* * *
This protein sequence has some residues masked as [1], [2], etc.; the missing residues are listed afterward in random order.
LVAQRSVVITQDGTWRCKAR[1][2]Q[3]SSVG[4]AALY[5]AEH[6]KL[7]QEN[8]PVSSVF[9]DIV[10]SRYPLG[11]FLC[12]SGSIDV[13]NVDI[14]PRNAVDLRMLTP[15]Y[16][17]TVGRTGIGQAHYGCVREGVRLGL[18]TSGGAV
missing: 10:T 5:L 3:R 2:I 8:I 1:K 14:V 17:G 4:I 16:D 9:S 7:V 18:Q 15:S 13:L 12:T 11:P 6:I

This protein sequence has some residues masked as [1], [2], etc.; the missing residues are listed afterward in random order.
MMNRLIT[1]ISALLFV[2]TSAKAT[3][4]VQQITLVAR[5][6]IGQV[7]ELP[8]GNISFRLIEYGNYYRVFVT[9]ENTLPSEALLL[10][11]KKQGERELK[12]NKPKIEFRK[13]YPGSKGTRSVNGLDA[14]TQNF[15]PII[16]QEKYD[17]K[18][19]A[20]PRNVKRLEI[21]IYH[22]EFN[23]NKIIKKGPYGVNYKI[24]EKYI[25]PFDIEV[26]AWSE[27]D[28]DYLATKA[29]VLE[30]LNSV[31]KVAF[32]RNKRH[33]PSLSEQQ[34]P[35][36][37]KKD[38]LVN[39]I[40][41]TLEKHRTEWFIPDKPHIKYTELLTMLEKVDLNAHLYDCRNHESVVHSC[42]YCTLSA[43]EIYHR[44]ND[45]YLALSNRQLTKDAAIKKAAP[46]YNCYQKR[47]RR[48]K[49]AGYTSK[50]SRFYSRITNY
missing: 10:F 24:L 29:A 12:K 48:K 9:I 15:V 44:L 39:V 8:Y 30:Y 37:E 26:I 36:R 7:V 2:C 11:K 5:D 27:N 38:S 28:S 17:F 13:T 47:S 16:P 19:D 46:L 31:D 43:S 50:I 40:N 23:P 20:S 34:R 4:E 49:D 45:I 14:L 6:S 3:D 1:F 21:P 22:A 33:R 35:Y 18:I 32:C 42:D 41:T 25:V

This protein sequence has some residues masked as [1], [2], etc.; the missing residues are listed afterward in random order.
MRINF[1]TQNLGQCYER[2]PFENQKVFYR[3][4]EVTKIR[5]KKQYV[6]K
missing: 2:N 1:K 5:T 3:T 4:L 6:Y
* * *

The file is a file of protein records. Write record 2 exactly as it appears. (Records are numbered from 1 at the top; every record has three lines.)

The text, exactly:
This protein sequence has some residues masked as [1], [2], etc.; the missing residues are listed afterward in random order.
MMNRLIT[1]ISALLFV[2]TSAKAT[3][4]VQQITLVAR[5][6]IGQV[7]ELP[8]GNISFRLIEYGNYYRVFVT[9]ENTLPSEALLL[10][11]KKQGERELK[12]NKPKIEFRK[13]YPGSKGTRSVNGLDA[14]TQNF[15]PII[16]QEKYD[17]K[18][19]A[20]PRNVKRLEI[21]IYH[22]EFN[23]NKIIKKGPYGVNYKI[24]EKYI[25]PFDIEV[26]AWSE[27]D[28]DYLATKA[29]VLE[30]LNSV[31]KVAF[32]RNKRH[33]PSLSEQQ[34]P[35][36][37]KKD[38]LVN[39]I[40][41]TLEKHRTEWFIPDKPHIKYTELLTMLEKVDLNAHLYDCRNHESVVHSC[42]YCTLSA[43]EIYHR[44]ND[45]YLALSNRQLTKDAAIKKAAP[46]YNCYQKR[47]RR[48]K[49]AGYTSK[50]SRFYSRITNY
missing: 10:F 24:L 29:A 12:K 48:K 9:I 15:V 44:L 39:V 8:Y 30:Y 37:E 26:I 36:R 7:V 2:C 11:K 5:D 27:N 38:S 28:S 17:F 13:T 47:S 16:P 19:D 46:L 31:D 43:S 50:I 40:N 23:P 20:S 34:R 4:E 49:D 45:I 14:L 6:S 3:D 1:F 21:P 22:A 33:R 35:Y 18:I 32:C 42:D 41:T 25:V